The EBA’s guidelines addressed to institutions and competent authorities must therefore be necessary to achieve a legitimate aim and there must not be a less onerous way of achieving the aim. The guidelines must also be reasonable, taking into account the competing interests of different groups. [4]

If the EBA and the Commission were to interpret the pay-out process rules as setting the lowest common standards which all institutions must apply, “proportionality” would mean that certain institutions (e.g. those that are more complex, large or trade in complex products) would only be free to set more onerous standards. This form of “upward” proportionality would be contrary to the wider principle of subsidiarity/proportionality established by case law and the TEU.

Legitimate Expectation and Legal Certainty

Regulatory stability and predictability are central to the fundamental EU law principles of legal certainty and the protection of economic participants’ legitimate expectations. The European Court of Justice has repeatedly stated that rules should be clear and precise, and their application predictable.

As explained above, the interpretation of proportionality under CRD 4 proposed by the EBA is fundamentally and qualitatively different from the approaches of certain Member State authorities as well as financial institutions’ understanding of proportionality under very similar rules in CRD III and from the textual interpretation of the CRD IV Level 1 text. There is a degree of instability and unpredictability in departing from the existing interpretation of proportionality in the manner which the EBA has proposed. Should the EBA’s interpretation of proportionality be taken forward into new EBA Guidance, this would represent a clear departure from what financial institutions have up to now legitimately implemented and expected of the law and would unfortunately lessen legal uncertainty.

Policy Considerations

In addition to being contrary and inconsistent with EU law, the EBA’s proposed interpretation of the Directive is also inappropriate and undesirable from a policy perspective. We are, in particular, concerned about the impact the EBA’s interpretation would have on UCITS, AIFs, and their managers.

Under the EBA’s proposed interpretation of proportionality, the UCITS and AIF managers to which the CRD IV remuneration framework would apply would need to apply all of the CRD IV remuneration rules fully (with no ability to neutralize). In contrast, UCITS and AIF managers outside the scope of the CRD IV requirements would only be subject to their respective sectoral regulation. This interpretation would lead to a significant difference in the particular remuneration requirements applicable to AIFM and UCITS managers, depending on the applicability of the CRD IV requirements to the manager, resulting in a dual regime and an un-level playing field.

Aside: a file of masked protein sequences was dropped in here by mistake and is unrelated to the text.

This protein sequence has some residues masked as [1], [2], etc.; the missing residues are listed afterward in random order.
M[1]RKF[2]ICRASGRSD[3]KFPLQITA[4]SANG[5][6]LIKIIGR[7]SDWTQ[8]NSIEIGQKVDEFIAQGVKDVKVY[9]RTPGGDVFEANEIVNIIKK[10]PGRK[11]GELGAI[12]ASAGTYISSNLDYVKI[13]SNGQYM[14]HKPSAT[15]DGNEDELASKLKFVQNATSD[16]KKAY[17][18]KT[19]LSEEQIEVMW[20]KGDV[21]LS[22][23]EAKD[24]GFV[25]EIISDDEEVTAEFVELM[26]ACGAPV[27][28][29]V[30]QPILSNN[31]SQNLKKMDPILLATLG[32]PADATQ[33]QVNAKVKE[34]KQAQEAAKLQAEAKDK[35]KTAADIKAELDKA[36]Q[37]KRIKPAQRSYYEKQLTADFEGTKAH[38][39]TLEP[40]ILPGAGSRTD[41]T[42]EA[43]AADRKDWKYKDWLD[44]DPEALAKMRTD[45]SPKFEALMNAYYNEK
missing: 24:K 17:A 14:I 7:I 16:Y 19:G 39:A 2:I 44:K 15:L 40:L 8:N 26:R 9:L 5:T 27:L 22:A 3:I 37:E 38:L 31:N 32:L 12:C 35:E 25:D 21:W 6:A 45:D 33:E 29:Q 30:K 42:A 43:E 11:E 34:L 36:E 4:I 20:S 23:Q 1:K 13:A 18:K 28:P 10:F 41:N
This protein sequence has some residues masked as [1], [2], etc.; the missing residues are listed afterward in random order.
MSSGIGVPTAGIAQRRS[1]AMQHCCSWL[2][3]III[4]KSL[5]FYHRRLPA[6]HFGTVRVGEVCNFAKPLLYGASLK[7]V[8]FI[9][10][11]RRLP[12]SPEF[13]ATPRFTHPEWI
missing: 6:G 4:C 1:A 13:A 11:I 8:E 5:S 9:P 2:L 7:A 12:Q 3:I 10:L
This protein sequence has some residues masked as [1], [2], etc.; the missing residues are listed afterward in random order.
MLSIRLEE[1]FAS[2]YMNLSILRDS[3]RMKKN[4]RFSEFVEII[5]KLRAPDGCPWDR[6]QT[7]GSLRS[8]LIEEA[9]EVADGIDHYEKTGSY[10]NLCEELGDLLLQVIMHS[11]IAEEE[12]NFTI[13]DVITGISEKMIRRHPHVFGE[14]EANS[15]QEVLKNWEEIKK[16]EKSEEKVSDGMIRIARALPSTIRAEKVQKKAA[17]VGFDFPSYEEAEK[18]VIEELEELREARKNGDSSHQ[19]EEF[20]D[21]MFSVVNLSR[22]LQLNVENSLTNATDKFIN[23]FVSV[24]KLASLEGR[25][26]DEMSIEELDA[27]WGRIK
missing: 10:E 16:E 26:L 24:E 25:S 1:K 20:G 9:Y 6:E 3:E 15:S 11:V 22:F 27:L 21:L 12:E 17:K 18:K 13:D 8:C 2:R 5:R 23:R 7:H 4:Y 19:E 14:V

For UCITS and AIF managers to which the CRD IV remuneration framework would apply, there may be a significant negative impact both with respect to the firm’s financial operations and the quality of talent that the fund manager can retain. First, in order to pay its staff a globally competitive level of remuneration, the fund manager would, in reality, need to pay a contractually higher level of fixed remuneration in order to be competitive. This would limit the firm’s ability to manage its expenses in unfavorable market conditions, which could decrease the firm’s flexibility and would negatively impact overall financial stability. Second, the inability of such a fund manager to compensate certain staff in the same manner, and perhaps at the same total level, as a fund manager that is not subject to the CRD IV requirements could dissuade talented and skilled individuals from seeking or accepting employment at such a firm.

A one size fits all approach for all CRD IV firms, including their subsidiaries, does not make sense and is not appropriate. In particular, a UCITS or AIF manager generally does not engage in deposit taking or proprietary trading; a bonus cap placed on the manager’s employees for such purposes will not, therefore, reduce the risk of systemic events.

We caution the EBA to consider that a lack of ability to apply the CRD IV remuneration requirements in a proportionate manner that includes both upward and downward adjustment may lead to unintended consequences, including restructuring of activities, operations and personnel. We also urge the EBA to consider that, at a time when the EU is seeking to solidify and increase its position as a global financial center, proportionality serves a wider and significant purpose in supporting this position. Appropriate application of proportionality, both “upward” and “downward,” affords firms the flexibility to address issues such as remuneration on a global level in a tailored, reasonable manner.

[1] Our interpretation of the English version of the text is supported equally by the French and German language versions, among others. In the French language version, the concept is expressed as “les établissements respectent les principes suivants d'une manière et dans une mesure qui soient adaptées à leur taille et à leur organisation interne ainsi qu'à la nature, à l'échelle et à la complexité de leurs activités,” [emphasis added] which may be translated as “so far as” or “insofar as.” Similarly, in the German version it is expressed as, “die nachstehenden Grundsätze in einer Art und einem Ausmaß anwenden, die ihrer Größe, ihrer internen Organisation und der Art, dem Umfang und der Komplexität ihrer Geschäfte angemessen sind” [emphasis added], which may be translated as “to the extent” or “to the degree.

[2] Treaty on European Union, Article 5(4).

[3] Meroni v High Authority of the European Coal and Steel Community (Case 10/56) [1958].

[4 Internationale Handelgesellschaft (Case 11/70) [1970]."